How to Appeal a Benefits Decision

Are you unhappy with the decision the Benefits Section has made with your Housing Benefit or Council Tax Support?

If you disagree with a decision we've made about your benefit claim, you can challenge it.

You can appeal if you are:

  • the claimant
  • someone who the claimant has chosen to act for them
  • someone who is being held responsible for paying back an overpayment
  • a landlord, if the decision is that we can't pay the tenant's benefit to you

Please note if you're acting on someone's behalf, we must have signed authority for you to do so.

You can then ask us to:

  • look at the decision again
  • for Housing Benefit decisions pass your appeal case to an independent tribunal run by HM Courts and Tribunal Service (see below)
  • for Council Tax Support decisions appeal to the Valuation Tribunal (see below)

You must write to the Benefits Section at Mole Valley District Council (MVDC) explaining why you think the decision is wrong. Include evidence to support your appeal. For example, if you think we've worked out your earnings incorrectly, give us proof of your correct earnings.

Your appeal must reach us within one month of the date on the decision letter that you disagree with. This time limit will be extended if you have asked for an explanation of the decision. The time limit can also be extended in special circumstances, but it is always important for you to tell us as soon as possible if you disagree with the decision.

You can also get independent advice on the decision from an advice or welfare centre. They can help you understand the reasons for the decision, and also help you to write letters.

Appealing against a decision

You can appeal against a decision, if you:

  • have a letter from the Benefits Section explaining the decision
  • have a written statement of reasons explaining the decision
  • have received an explanation from the Benefits Section and you still think it is wrong
  • have a letter telling you about the decision that tells you that you have the right to appeal against it

If the decision can be changed

We will write to you telling you what the new decision is. If you do not agree with the new decision, you can ask the Benefits Section to look at it again.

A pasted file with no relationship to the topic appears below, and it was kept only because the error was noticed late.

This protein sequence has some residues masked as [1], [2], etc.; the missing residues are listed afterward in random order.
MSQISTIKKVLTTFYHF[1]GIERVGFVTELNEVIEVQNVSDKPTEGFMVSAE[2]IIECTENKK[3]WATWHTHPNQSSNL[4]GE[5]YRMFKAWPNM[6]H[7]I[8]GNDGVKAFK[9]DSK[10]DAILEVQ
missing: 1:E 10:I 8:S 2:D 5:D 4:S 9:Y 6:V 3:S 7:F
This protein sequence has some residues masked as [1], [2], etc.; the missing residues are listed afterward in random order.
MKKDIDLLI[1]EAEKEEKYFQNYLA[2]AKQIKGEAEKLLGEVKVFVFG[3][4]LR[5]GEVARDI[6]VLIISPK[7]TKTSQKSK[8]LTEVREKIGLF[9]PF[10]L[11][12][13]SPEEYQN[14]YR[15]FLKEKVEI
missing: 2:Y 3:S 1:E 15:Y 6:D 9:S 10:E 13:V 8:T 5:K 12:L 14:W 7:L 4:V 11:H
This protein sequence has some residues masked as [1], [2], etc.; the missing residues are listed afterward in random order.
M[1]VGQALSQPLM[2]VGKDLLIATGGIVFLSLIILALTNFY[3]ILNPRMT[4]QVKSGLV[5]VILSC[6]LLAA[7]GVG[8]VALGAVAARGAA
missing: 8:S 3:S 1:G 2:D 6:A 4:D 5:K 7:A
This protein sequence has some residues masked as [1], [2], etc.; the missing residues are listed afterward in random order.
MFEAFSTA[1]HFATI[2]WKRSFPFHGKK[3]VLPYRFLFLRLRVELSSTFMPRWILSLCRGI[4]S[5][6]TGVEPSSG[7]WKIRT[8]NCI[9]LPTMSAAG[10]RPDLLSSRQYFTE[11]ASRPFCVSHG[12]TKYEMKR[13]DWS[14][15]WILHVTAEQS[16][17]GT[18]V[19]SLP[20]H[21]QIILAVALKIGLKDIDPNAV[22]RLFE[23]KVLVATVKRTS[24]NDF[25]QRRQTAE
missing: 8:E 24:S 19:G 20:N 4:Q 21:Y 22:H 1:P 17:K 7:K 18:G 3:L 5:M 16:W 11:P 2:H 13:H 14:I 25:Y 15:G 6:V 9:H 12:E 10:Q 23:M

If the decision cannot be changed

We will send you a letter explaining why. The letter will confirm the original decision and explain the reasons for that decision. The letter will also tell you if you can appeal against the original decision and if so, the one-month time limit starts again from the date of the letter confirming the unchanged decision.  

HM Courts and Tribunal Service

HM Courts and Tribunal Service will decide your appeal at a tribunal hearing. The tribunal is independent of MVDC. The tribunal will have a member who is an expert and legally qualified on the issues involved in your appeal.

If your appeal is passed to HM Courts and Tribunal Service you will be sent a copy of the case papers. HM Courts and Tribunal Service will contact you and you are allowed 14 days to return your response. If you do not respond, your appeal may stop.

If you choose to attend the tribunal you will be able to deal with any questions or issues that arise. People who go to their hearing usually do better than those who do not.

At the hearing, the judge will look at the evidence, the law and the circumstances at the time MVDC made the decision in order to decide whether the decision is correct. They will notify you in writing of their decision.

Valuation Tribunal

If  you have received our explanation for Council Tax Support and you are still not satisfied with our decision, you may appeal to the Valuation Tribunal. Your appeal must be made within two months of the date on the letter. If you do not receive a response from us within two months you may appeal directly to the Valuation Tribunal.

You will need to fill in an appeal form. This can be done on-line by visiting the Valuation Tribunal website. Alternatively you may contact the Valuation Tribunal on 0300 123 2035 and request an appeal form.